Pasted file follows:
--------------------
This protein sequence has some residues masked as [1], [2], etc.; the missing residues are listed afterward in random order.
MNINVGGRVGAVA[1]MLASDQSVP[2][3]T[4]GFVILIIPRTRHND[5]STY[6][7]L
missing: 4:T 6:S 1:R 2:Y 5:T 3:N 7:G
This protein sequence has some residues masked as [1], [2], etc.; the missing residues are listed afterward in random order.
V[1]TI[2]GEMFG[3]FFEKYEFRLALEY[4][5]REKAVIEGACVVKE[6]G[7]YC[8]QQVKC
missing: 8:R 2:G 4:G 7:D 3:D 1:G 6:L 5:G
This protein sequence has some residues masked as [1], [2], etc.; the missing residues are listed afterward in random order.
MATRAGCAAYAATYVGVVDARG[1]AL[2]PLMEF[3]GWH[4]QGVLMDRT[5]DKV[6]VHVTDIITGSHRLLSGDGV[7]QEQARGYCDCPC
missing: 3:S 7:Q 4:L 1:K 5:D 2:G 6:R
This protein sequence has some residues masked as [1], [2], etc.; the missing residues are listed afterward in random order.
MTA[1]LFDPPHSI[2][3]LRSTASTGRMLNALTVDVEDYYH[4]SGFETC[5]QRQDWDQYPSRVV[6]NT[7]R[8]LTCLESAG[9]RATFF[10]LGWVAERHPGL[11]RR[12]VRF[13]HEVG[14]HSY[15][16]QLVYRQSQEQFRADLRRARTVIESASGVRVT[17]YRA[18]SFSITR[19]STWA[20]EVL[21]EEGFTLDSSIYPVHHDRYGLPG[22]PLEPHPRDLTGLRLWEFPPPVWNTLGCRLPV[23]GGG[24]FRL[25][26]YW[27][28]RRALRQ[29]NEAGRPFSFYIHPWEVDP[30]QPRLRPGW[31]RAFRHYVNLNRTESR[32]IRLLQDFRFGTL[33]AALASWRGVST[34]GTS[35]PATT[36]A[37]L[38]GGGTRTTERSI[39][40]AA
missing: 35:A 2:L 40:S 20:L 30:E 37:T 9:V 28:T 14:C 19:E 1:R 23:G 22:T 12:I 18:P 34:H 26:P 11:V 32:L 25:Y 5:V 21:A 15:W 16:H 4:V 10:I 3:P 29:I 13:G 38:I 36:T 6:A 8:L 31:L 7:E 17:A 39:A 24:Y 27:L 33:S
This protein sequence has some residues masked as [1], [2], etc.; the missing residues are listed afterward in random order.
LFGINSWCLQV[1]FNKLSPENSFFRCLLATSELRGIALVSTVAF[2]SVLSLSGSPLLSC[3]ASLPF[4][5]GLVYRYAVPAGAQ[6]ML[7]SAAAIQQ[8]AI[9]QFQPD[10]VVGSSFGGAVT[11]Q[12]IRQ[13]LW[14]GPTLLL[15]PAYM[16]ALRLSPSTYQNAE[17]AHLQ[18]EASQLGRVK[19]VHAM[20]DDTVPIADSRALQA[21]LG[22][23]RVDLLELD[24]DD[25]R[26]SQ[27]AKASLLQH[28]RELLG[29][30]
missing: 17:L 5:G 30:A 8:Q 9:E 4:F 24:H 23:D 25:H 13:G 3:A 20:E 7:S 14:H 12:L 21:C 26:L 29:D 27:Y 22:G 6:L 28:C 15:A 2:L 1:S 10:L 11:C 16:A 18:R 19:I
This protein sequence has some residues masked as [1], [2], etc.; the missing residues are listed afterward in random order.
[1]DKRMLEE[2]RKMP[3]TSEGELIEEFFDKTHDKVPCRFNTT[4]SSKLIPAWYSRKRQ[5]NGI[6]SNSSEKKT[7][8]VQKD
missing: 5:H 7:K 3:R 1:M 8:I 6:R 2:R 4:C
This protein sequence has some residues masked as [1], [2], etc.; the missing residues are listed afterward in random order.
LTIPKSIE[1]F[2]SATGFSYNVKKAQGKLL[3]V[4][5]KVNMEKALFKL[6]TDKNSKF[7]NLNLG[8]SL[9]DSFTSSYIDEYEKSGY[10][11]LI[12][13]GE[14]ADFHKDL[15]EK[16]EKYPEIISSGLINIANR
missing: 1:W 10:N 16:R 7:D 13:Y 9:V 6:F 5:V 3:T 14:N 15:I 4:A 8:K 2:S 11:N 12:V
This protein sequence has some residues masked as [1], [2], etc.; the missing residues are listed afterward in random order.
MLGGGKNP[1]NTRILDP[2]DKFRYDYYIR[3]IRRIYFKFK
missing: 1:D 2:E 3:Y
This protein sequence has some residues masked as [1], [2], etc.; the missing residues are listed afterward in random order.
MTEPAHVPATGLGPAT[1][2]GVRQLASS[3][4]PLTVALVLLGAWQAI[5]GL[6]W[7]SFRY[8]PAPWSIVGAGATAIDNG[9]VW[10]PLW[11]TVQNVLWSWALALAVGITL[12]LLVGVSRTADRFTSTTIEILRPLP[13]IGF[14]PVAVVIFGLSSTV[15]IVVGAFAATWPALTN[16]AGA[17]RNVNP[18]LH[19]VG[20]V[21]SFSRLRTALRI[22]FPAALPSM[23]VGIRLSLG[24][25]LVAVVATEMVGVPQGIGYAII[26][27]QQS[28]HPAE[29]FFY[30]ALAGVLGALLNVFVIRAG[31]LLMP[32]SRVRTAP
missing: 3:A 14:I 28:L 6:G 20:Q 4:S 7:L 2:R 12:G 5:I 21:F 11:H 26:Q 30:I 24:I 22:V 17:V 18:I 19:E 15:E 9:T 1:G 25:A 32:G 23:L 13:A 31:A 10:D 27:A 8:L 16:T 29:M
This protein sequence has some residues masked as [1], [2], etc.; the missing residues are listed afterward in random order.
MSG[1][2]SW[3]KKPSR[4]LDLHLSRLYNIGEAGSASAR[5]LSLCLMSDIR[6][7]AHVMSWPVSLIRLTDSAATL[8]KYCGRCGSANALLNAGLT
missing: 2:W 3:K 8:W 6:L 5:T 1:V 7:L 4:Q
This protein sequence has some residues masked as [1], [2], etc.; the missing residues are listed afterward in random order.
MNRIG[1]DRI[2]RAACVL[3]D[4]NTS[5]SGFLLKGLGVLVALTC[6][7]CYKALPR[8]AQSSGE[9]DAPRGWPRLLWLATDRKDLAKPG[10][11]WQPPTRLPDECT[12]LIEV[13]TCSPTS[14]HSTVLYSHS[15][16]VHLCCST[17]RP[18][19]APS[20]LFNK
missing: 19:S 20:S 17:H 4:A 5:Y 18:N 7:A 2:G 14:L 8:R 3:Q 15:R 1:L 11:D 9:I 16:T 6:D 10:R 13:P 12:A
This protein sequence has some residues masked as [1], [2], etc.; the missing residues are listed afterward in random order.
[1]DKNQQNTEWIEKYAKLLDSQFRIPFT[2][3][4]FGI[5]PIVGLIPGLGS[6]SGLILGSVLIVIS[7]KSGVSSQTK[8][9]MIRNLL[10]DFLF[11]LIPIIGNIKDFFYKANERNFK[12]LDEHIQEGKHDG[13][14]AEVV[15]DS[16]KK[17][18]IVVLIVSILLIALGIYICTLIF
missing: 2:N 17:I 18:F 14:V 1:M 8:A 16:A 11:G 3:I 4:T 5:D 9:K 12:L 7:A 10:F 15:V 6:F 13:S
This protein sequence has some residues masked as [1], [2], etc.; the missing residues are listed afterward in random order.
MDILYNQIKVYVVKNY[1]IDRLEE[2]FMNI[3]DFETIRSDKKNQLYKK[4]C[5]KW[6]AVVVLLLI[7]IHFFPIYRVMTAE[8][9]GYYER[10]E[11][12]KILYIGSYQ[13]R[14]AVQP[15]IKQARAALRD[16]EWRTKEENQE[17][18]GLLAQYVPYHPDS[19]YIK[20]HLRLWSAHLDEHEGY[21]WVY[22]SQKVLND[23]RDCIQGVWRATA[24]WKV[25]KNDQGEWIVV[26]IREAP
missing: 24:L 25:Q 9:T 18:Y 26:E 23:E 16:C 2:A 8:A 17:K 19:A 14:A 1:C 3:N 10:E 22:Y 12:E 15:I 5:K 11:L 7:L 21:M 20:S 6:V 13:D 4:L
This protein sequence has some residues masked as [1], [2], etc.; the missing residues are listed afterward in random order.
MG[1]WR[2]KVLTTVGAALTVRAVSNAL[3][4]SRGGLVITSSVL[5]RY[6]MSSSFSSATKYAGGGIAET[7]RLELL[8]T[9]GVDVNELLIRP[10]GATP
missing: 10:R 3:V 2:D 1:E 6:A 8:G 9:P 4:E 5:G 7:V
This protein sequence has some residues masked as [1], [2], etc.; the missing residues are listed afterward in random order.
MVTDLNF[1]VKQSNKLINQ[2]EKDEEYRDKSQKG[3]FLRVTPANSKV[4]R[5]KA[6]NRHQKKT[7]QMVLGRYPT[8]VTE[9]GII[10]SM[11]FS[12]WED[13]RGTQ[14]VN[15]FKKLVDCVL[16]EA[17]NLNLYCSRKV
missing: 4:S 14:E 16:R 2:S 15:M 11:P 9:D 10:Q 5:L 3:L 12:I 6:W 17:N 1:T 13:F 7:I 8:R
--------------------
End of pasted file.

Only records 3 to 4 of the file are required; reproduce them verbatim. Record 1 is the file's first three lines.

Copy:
This protein sequence has some residues masked as [1], [2], etc.; the missing residues are listed afterward in random order.
MATRAGCAAYAATYVGVVDARG[1]AL[2]PLMEF[3]GWH[4]QGVLMDRT[5]DKV[6]VHVTDIITGSHRLLSGDGV[7]QEQARGYCDCPC
missing: 3:S 7:Q 4:L 1:K 5:D 2:G 6:R
This protein sequence has some residues masked as [1], [2], etc.; the missing residues are listed afterward in random order.
MTA[1]LFDPPHSI[2][3]LRSTASTGRMLNALTVDVEDYYH[4]SGFETC[5]QRQDWDQYPSRVV[6]NT[7]R[8]LTCLESAG[9]RATFF[10]LGWVAERHPGL[11]RR[12]VRF[13]HEVG[14]HSY[15][16]QLVYRQSQEQFRADLRRARTVIESASGVRVT[17]YRA[18]SFSITR[19]STWA[20]EVL[21]EEGFTLDSSIYPVHHDRYGLPG[22]PLEPHPRDLTGLRLWEFPPPVWNTLGCRLPV[23]GGG[24]FRL[25][26]YW[27][28]RRALRQ[29]NEAGRPFSFYIHPWEVDP[30]QPRLRPGW[31]RAFRHYVNLNRTESR[32]IRLLQDFRFGTL[33]AALASWRGVST[34]GTS[35]PATT[36]A[37]L[38]GGGTRTTERSI[39][40]AA
missing: 35:A 2:L 40:S 20:L 30:E 37:T 9:V 28:T 14:C 19:E 1:R 23:G 22:T 12:I 18:P 34:H 26:P 11:V 32:L 25:Y 5:V 21:A 15:W 16:H 4:V 10:I 3:P 29:I 13:G 38:I 36:T 6:A 8:L 31:L 7:E 17:A 39:A 24:Y 27:L 33:S